Cohaagen’s agent in retrieving Quiad is Richter, a ruthless mercenary with a personal vendetta against Quaid who relentlessly hunts down and tries to kill him at every turn. Richter, for all his aggression and sadistic intelligence, is merely Cohaagen’s pawn, however, and angers his boss with his attempts to kill Quaid (since Cohaagen wants him alive) and escalates events at every turn with his reckless and aggressive ways. Richter treats his assignment as a merciless crusade since he’s clearly harbouring a deep-rooted hatred of Quaid not just because Lori is actually his (as in Richter’s) wife but also stemming from unresolved and vaguely hinted events prior to the film’s beginning. A persistent and increasingly enraged individual, Richter doesn’t hesitate to gun down innocents or employ every resource at his disposal to hunt Quaid down; he also proves to be a considerable physical threat for Quaid and their final confrontation is one of the most brutal and memorable fight scenes in the movie.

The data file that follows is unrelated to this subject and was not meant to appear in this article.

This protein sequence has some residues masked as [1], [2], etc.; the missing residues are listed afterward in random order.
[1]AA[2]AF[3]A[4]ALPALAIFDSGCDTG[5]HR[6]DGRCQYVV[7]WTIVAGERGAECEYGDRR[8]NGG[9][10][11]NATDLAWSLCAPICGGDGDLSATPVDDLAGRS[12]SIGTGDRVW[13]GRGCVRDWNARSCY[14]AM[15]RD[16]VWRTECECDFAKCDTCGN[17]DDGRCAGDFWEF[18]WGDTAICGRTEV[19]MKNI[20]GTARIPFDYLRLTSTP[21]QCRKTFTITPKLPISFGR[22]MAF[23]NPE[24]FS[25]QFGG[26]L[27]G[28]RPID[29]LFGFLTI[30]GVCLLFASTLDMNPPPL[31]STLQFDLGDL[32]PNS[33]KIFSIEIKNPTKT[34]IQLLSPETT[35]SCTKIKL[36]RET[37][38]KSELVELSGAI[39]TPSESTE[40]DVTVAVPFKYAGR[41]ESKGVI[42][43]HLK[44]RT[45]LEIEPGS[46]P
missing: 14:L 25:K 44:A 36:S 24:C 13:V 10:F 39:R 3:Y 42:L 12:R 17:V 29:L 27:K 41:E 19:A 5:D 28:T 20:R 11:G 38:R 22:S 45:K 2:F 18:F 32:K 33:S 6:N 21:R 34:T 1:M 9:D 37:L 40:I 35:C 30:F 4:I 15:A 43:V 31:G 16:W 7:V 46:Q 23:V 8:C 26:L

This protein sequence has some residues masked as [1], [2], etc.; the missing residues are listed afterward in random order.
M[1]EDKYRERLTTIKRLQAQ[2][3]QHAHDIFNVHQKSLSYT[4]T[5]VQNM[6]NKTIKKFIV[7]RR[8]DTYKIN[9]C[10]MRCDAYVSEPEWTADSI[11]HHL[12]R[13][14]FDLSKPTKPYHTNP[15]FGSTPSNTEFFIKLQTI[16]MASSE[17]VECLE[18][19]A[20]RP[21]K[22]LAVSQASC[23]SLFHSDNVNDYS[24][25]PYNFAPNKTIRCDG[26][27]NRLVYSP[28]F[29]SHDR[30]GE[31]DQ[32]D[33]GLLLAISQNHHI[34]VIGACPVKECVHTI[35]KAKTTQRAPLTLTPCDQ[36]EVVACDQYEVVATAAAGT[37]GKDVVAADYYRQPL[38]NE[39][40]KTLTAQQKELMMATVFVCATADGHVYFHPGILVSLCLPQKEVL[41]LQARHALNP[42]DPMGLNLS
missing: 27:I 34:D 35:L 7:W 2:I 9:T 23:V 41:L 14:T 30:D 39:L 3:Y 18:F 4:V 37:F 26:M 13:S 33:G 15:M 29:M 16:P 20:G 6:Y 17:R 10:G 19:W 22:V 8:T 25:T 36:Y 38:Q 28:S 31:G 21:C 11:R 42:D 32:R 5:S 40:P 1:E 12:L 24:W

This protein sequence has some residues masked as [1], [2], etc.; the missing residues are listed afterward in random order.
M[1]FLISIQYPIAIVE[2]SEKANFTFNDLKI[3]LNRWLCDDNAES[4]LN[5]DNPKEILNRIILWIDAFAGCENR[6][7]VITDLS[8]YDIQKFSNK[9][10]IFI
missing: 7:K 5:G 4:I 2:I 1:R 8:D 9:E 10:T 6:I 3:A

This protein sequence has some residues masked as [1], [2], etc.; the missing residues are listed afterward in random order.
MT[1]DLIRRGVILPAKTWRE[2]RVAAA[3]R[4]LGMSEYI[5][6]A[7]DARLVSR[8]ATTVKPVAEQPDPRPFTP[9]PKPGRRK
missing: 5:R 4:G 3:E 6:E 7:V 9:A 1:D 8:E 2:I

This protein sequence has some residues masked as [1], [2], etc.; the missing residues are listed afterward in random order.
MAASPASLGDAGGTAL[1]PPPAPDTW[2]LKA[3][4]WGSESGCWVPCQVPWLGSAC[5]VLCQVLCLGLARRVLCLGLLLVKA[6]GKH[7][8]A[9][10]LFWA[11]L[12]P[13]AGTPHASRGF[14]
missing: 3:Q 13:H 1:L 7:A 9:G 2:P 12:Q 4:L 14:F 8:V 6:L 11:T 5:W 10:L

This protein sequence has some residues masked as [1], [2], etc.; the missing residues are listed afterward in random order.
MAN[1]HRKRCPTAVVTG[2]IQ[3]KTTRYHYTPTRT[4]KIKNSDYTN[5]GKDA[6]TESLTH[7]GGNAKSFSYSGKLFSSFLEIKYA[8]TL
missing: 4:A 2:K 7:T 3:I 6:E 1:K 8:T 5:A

Not that Total Recall is short on action or fight scenes, mind you; Quaid gets hit in the bollocks a cringe-worthy amount of times throughout the film in his numerous fist fights with Lori, who fills the role of a secondary antagonist. Though far sultrier and more manipulative than Richter, she’s still perfectly happy to engage Quaid in hand-to-hand combat and, largely, manages to hold her own. When not fighting Richter or Lori, Quaid is engaged in several massive shootouts in a variety of locations; these are made especially visceral thanks to the abundance of blood squibs and escalate once Quaid reaches Mars and the threat of explosive decontamination looms in the background of every subsequent firefight.